Sarah A. Moore is Professor, Associate Chair and Director of Graduate Studies Geography. She researches policies, practices and economics of waste. She is co-author of Environment and Society: A Critical Introduction (3rd ed. 2022).
More than one million tons of hazardous waste are traded among Canada, Mexico, and the United States each year. In addition to managing a significant proportion of their own waste, all three North American countries are now net hazardous waste importers. In this talk, I examine how hazardous waste is managed both a risk to local communities, governed by local, state/provincial and national institutions and an internationally traded good, the transboundary movement of which is facilitated by supranational agreements such as NAFTA. I trace how this imbrication of environmental risk and economic value help to produce distinct flows of hazardous materials across North America.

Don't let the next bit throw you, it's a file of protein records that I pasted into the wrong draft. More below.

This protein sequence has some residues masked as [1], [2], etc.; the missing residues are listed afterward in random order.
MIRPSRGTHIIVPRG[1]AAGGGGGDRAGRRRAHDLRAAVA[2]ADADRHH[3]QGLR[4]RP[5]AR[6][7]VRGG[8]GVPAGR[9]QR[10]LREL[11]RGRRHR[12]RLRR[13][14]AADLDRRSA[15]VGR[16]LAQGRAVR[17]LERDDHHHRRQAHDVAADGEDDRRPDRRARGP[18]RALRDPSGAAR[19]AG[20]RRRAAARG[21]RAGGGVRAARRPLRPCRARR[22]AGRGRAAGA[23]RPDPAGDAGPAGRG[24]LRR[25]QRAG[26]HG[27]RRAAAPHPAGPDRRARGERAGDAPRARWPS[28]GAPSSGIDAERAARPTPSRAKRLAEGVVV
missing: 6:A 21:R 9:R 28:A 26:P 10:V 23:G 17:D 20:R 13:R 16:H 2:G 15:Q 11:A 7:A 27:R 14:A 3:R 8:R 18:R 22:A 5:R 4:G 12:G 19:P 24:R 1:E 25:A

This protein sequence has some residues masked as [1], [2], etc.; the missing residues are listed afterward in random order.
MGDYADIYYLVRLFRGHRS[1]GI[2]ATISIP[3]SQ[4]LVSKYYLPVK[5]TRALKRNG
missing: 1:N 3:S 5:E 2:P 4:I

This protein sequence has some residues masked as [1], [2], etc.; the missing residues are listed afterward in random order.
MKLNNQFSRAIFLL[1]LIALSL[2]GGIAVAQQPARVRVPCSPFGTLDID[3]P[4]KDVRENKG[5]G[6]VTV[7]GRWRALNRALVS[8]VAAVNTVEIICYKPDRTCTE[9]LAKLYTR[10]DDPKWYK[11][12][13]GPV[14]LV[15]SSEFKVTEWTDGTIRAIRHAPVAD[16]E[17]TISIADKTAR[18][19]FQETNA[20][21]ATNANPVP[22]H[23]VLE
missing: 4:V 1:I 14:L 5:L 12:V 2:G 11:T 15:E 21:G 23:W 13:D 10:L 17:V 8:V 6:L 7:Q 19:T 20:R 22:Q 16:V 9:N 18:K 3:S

More broadly, I draw on Marxist and psychoanalytic analyses to connect refuse and refusal and argue that, rather than an afterthought, waste is a necessary component of modern capitalism whose necessity is denied by claims about recycling and circular economies; repressed by distancing and removal (out of sight, out of mind); and dismissed as an unfortunate externality. I further argue, that it is in part these processes of denial, repression and dismissal of the fundamental importance of waste that positions it as a site of radical political potential for environmental and social justice.